Gary couldn’t believe his mom. They were moving again and this time to an old spooky house in New Jersey, thousands of miles away from the beaches of California and his friends. It was too faraway from his favorite baseball team,The Angels.
“It’s only temporary, Gary,” said his mom hugging him. “Until we get settled at my job. We’ll move to a high rise apartment in the city. “
“I think you’ll like it here,” said the realtor. “There is a pine forest out back. I have a boy just like you and he loves playing out in the woods.” When the realtor smiled, Gary looked away. He noticed his crooked teeth and the dandruff on his plaid shirt.
“I don’t like this place, mom,” Gary sulked. He rolled the autographed baseball in his pant pocket. It was a souvenir from a game and his most precious possession.
“You’ll have a room of your own.”
Gary looked out the dirty window full of cobwebs. It hadn’t been washed for years. The sky was gray and the trees had no leaves.
“You’re really getting this place for a bargain. It belonged to my parents. They lived here untl they died.”
“I’m sorry to hear that,” said Gary’s mom.
The floors creaked as they walked from the kitchen to the living room. There was a covered velvet sofa and a head of a dead deer on top of a brick chimney. The deer’s tired lonely eyes gazed at Gary.
“Who killed him?”
The realtor stooped down and wrapped his long slimy fingers on his shoulder. Gary felt a chill down his spine.
“The Jersey Devil,” the realtor whispered in his ear.
That was the first time Gary had heard that name. And no, he wasn’t scared at all. He was ten and a Boy Scout. He knew that kids and grown-ups made up things like the devil to entertain in the same way they made fake videos of vampires and goblins on Youtube. But there was something about the way the realtor said his name that spooked Gary or maybe it was the way the head of the dead deer jerked his antlers when he spoke. Gary squinted his eyes.
“Mom, I’m going to go out back.”
“Okay, but be right back in ten minutes,” she said.
The wet autumn leaves stuck to the bottom of his baseball sneakers. A breeze rattled the barren tree branches. He walked towards the side of the dark brown house and noticed hoof tracks. A coyote? He followed the tracks and stumbled on a rock. He wasn’t clumsy. He was a baseball pitcher on his Little League team. Blood smeared on his mouth, but Gary didn’t cry.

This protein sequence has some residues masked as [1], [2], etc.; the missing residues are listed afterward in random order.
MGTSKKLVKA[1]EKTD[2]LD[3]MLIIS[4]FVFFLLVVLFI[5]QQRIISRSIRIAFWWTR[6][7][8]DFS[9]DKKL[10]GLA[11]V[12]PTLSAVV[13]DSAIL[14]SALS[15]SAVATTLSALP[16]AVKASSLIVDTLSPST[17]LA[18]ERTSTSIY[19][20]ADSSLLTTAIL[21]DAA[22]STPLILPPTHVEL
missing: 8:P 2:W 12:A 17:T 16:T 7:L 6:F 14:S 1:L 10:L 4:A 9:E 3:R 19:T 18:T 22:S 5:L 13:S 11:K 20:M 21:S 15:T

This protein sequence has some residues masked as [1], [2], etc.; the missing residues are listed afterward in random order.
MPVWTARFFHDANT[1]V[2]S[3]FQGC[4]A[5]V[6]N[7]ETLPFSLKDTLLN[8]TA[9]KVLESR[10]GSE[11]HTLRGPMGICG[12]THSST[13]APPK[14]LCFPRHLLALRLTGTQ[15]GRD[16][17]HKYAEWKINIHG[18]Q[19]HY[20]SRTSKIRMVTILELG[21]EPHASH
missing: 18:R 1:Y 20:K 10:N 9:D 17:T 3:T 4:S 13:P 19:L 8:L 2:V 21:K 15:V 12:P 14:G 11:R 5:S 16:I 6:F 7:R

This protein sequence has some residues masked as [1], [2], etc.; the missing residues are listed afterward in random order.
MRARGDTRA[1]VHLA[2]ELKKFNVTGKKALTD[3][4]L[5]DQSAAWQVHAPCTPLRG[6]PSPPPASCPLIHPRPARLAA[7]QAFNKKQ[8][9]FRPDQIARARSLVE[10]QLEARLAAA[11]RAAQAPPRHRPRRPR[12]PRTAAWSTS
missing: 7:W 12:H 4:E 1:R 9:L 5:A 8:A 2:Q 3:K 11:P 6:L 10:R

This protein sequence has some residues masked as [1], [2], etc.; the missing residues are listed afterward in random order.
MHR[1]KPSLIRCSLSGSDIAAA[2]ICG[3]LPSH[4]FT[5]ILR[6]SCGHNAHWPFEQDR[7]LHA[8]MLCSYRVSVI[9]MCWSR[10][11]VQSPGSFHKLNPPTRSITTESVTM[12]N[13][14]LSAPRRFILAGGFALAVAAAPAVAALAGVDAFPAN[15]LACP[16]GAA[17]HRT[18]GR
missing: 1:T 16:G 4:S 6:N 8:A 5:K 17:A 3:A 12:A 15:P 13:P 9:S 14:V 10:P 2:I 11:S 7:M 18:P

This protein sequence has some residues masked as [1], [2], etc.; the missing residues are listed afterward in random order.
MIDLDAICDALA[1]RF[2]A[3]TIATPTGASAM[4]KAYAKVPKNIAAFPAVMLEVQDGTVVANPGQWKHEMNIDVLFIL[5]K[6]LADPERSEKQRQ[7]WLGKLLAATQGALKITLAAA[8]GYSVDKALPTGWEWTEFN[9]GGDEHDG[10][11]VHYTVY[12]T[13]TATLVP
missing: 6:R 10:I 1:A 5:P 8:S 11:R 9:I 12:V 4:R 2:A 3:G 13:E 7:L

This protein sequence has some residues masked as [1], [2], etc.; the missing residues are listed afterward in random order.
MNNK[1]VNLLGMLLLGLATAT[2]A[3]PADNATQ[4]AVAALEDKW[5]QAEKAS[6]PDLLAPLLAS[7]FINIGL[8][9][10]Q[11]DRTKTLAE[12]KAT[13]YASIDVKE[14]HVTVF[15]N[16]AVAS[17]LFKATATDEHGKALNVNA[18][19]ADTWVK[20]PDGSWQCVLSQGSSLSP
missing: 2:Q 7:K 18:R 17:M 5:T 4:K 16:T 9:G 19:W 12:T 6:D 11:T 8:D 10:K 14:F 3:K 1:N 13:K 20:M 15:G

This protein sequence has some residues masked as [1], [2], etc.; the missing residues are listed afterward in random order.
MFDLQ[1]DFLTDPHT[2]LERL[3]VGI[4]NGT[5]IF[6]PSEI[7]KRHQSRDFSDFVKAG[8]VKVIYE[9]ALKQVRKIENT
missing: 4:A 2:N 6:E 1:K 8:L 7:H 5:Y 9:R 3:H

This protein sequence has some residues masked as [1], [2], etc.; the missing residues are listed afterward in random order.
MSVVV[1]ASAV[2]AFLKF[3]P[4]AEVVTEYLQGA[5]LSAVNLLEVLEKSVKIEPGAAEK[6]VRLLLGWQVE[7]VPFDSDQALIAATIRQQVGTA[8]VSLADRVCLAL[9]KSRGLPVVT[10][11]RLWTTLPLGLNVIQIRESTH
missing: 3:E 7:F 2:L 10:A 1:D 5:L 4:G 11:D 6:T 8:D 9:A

He shoveled the leaves with his bare hands and found a grey tombstone. He read the etched name out loud.
“Mrs. Shroud, Born 1720 — Died 2010.”
That was impossible. No one lived for 300 years. Suddenly, he remembered that the realtor’s name was Mr. Shroud.
Gary ran as fast as he could back into the house.
“Mom,” he called out, but no one answered. “Where are you?”
Gary turned around. He heard a rustling sound-clawing against the window, wings flapping in the air. And on the dining room table stood a red creature around three feet high, the head as big as a sheepdog, and the face of a wild horse. It had a long spiky tale and let out a bark as it’s small arms batted in the air.
“The Jersey Devil! The Jersey Devil!”
It sustained itself with its two long hind feet. Its crooked sharp teeth oozed with blood. Gary’s eyes tracked the splatters– human flesh stuck to the window.
It gazed at him, studying him as it barked.
Gary took the baseball out of his pocket, placed his fingers on the soft cowhide, and swirled it into a fastball. He knocked the Jersey Devil into the ground.
“Mom,” he called out again and no one answered. Tears rolled down his cheeks as his body trembled.
The Devil wriggled his body on the ground moving towards the chimney. He picked up the baseball off the ground and struck him again.
Gary rushed upstairs and opened the door of the closets, the bedrooms, and looked everywhere. He raced back downstairs and searched even beneath the kichen sink. He couldn’t find his mom or the realtor. Their cars were still parked up front.
Why hadn’t he thought of it before?
The Jersey Devil let out a piercing painful bark as it crawled back on its two hind feet.
The creature, the Devil, the thing that hurt his mom was Mr. Shroud.
He ran as fast as he could out of the dark old house. As he looked behind, at least, a quarter mile away, he noticed the Devil flying out of the chimney and into the Pine Barren woods.